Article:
Bears’ rookie offensive linemen haven’t let mistakes disrupt progress
BY ADAM L. JAHNS Staff Reporter October 24, 2013 9:50PM
Cincinnati Bengals v Chicago Bears
Updated: November 26, 2013 6:43AM
Offensive coordinator Aaron Kromer wants his line, especially rookies Kyle Long and Jordan Mills, to accept that failure happens. Sacks, such as Redskins defensive tackle Chris Baker’s injury-causing takedown of Jay Cutler on a stunt, will occur.
It’s moving past them — having short memories — that’s critical.
“I expect guys at times to get beaten one-on-one, but if you consistently do the same things over and over, you should have success,” Kromer said.
So much of the Bears’ offensive success can be attributed to their rebuilt offensive line, whether it’s Cutler’s career-best 91.7 passer rating or running back Matt Forte breaking long runs. And so much of the success is rooted in Long and Mills preventing mistakes from snowballing.
“You’re not going to be perfect on every play,” Mills said. “I don’t know one man who is going to be perfect. It’s knowing that you just have to take a breath and let the previous play go and go on to the next play.”
Baker’s sack of Cutler, which came through the rookies’ right side, was the only one allowed by the Bears until the last play as Josh McCown staged a rally and ultimately gave them some hope that they can compete with Cutler out.
Many things go into the line’s success. Coach Marc Trestman’s quick-decision scheme and the receivers getting open quickly help. But the line’s own development is noteworthy, considering the past failures that led to Cutler becoming the most sacked quarterback in team history and that Jermon Bushrod, Matt Slauson, Roberto Garza, Long and Mills had never played together in this system.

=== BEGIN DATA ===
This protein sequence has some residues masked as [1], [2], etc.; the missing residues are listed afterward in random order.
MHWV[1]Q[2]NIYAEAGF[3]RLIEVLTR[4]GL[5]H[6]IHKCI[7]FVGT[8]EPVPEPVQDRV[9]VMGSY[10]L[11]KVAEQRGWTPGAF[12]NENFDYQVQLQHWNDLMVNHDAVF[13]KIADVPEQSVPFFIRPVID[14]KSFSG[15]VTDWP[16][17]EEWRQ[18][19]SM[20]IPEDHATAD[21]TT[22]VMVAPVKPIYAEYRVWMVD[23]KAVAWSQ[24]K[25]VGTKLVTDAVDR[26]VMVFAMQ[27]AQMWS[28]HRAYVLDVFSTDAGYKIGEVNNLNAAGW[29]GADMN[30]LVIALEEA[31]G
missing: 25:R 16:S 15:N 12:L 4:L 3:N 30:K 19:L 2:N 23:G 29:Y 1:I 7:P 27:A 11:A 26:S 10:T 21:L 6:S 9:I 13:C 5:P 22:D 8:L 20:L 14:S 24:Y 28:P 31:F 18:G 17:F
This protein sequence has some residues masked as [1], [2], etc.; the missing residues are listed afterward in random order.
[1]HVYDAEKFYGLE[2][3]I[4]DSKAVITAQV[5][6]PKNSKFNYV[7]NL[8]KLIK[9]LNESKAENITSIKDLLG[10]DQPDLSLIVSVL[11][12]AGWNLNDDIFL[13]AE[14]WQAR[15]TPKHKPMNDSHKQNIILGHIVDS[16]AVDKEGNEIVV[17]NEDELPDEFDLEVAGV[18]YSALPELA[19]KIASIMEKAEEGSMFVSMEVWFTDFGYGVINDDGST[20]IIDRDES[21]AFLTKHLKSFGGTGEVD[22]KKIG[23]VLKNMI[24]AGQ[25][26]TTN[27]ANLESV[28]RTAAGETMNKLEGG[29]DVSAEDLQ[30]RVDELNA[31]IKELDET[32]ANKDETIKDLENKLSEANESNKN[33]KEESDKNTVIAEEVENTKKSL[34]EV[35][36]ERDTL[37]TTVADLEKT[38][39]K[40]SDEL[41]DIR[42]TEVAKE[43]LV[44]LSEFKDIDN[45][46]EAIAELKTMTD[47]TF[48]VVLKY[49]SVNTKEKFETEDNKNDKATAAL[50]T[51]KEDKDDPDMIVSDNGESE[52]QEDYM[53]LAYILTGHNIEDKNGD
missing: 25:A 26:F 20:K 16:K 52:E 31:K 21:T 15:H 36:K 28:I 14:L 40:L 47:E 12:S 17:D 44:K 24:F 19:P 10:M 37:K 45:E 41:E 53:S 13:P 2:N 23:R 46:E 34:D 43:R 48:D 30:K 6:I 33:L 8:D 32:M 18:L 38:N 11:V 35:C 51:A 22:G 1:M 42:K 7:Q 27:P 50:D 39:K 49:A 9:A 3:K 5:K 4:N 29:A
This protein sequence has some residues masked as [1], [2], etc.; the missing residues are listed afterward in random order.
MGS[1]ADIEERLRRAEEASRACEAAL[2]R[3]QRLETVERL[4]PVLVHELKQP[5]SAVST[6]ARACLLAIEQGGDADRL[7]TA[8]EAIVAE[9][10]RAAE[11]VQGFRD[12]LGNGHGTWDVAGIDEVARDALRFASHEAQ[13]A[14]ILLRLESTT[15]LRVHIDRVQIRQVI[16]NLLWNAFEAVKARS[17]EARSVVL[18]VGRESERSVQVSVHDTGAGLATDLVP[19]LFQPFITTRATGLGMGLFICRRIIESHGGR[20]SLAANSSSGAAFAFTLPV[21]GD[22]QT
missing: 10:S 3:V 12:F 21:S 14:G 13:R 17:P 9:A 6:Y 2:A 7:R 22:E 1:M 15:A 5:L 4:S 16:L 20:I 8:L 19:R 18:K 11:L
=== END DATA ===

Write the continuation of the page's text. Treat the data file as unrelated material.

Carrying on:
“The whole offensive line, you still see [mistakes] on tape at times because you’re not fundamentally sound every play because they haven’t been in the system for a year or two,” Kromer said. “But they’ve had success.
“The expectation is only that they follow the footwork that you ask and they follow the rules that you ask, and go from there.”
Pro Football Focus rates the Bears as the second-worst pass-blocking team. And pressure does change things — Mills has allowed 30 hurries, according to PFF. But the offensive line is only responsible for seven sacks in PFF’s reviews.
According to the NFL, the Bears only have allowed 11 sacks, which is tied for the second-fewest.
PFF also rates the Bears as the fifth-best run-blocking team. Forte has four runs of 20 yards or more (tied for third in the NFL as of Thursday) and three runs of 50 yards or more (first in the league).
Mills will be scrutinized for all the hurries he has allowed. But Forte’s runs of 50, 53 and 55 yards were sprung on the rookies’ right side.
The Bears are averaging more than six yards per carry on runs to the right.
Kromer said it’s too early to gauge the line’s success, saying facing 3-4 teams such as the New Orleans Saints, Pittsburgh Steelers and Washington Redskins have made for a mixture of challenges. But Forte’s success is notable.
“Typically, you pick up protection first, then you get into the run techniques because the run techniques are a little bit harder depending on what the defender does,” Kromer said. “You would like to say just play harder, but that doesn’t work.”
Slauson said he has been most impressed by the rookies’ physicality but called their knack for shaking bad plays ‘‘huge.’’
“That’s another tough thing to do not only for a rookie, but for vets, too,” Slauson said. “On the offensive line, you give up a sack, that can be devastating the whole game. I thought they’ve been doing a really good job with [moving on].”